Some called her Lan, the fairy queen. When the afternoon sun was high in the sky, and the breeze's song hit just the right lilting notes, you could see her opalescent form dancing around the trees, followed by hundreds of lesser spirits.
Spirits of whom? The children, of course.
The war had left so many dead, and Lan couldn't bear the thought of their lonely souls, lost in the darkness forever. So she made them into beautiful beings of light who would never cease to shine. Together, they ran through the hollowed forests, playing amidst the charred tree trunks and toppled stones.
It was almost like a real life.
Yet sometimes, the children would ask questions:
"Where am I, Mother?" they would say, and their pupils would grow so large as they stared the fairy queen in her face, and they would well up with tears when the fairy queen turned away. But she didn't want them to cry either.
"In a nice place," she would reply. "In the place where things don't have to hurt anymore."
But there was always the odd one. The child with brighter eyes than the rest, the child with a face that was painted with the hues of curiosity and truth - and when Lan saw these children, something inside of her ached. It felt as if that something would break.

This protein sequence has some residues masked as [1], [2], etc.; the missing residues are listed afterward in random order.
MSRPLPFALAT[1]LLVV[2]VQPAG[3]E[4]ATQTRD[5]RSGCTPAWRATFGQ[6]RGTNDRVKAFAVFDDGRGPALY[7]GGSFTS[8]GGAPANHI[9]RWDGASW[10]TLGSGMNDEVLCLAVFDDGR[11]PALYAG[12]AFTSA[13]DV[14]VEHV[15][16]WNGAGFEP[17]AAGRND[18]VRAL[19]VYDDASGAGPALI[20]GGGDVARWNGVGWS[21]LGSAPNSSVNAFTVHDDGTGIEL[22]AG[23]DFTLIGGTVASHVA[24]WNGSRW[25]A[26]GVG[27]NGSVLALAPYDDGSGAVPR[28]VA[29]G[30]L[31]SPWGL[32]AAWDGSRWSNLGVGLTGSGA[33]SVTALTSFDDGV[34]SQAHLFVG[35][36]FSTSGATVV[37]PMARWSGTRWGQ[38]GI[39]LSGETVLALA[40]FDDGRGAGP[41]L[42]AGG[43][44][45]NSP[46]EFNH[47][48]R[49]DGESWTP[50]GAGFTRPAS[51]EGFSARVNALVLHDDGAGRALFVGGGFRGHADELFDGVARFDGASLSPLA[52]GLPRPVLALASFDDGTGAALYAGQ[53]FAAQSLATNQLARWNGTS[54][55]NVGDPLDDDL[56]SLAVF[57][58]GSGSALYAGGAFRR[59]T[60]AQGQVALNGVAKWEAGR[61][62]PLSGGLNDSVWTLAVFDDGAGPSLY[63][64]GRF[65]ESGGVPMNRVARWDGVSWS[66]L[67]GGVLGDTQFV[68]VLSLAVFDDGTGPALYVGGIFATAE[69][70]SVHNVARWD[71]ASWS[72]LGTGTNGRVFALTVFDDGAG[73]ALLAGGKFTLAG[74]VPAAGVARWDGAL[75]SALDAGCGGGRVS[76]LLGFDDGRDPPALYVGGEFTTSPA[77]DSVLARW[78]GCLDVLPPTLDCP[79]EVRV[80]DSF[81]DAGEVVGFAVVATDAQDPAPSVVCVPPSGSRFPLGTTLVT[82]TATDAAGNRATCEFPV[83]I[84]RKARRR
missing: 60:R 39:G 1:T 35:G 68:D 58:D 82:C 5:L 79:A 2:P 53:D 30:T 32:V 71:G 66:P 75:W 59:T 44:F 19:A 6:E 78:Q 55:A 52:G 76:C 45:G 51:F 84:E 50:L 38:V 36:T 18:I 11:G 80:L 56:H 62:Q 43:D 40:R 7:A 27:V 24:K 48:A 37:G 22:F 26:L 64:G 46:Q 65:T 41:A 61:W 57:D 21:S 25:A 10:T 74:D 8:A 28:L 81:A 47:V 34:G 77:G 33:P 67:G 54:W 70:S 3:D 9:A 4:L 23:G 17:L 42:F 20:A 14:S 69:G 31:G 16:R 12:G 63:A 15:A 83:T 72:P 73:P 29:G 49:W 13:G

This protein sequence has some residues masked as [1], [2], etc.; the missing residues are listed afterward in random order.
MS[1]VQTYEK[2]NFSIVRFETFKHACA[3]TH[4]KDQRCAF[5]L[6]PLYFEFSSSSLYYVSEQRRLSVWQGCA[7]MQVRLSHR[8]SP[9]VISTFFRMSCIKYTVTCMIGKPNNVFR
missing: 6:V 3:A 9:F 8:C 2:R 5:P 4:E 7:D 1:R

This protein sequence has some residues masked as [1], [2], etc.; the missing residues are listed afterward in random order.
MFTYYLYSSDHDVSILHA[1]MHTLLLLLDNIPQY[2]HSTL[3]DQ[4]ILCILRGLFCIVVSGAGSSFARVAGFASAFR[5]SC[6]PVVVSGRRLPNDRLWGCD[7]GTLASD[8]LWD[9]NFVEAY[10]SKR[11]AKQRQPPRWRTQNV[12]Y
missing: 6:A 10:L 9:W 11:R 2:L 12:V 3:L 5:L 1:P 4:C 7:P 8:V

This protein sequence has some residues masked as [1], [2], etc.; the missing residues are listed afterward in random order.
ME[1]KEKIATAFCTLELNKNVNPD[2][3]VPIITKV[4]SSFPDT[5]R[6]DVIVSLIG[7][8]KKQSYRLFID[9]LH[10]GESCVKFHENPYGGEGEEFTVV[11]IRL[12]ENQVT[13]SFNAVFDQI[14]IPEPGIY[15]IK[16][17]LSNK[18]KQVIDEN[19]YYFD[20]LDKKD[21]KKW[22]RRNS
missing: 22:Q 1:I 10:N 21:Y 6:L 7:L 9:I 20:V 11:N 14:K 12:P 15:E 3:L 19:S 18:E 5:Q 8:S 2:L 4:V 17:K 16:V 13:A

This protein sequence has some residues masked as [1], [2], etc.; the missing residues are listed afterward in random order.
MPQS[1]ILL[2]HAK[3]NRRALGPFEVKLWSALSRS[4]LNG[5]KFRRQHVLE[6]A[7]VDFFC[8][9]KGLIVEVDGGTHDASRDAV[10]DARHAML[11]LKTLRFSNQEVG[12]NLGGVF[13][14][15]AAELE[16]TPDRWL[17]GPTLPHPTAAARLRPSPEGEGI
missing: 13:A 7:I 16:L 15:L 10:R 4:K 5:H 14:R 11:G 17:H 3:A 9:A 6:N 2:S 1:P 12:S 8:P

"Why did things hurt before?" they would ask, crossing their legs as they sat atop a large stone.
"Because things were bad," Lan would whisper hoarsely. "War does these things to people."
"Why do people fight wars, Mother?"
To that question, Lan never had an answer. In all of her infinite wisdom, she knew only how to find it:
The day she became tired of the children, the day that their radiant faces no longer made her happy, Lan would know it was time. Standing at the base of a leafless tree, she would pluck the dainty foxglove crown from her head and place it at its roots. And with a prayer to the children of the earth, of past, future, and present, she would reach deep within her crown to extract the lovely powder within. To help her sleep.
When she too, became one of the lesser child spirits that once followed the fairy queen - it was then, Lan guessed, that she would truly understand why they started the war. Why things were bad. And why things, until then, had hurt so much, as if they would break everything she loved most.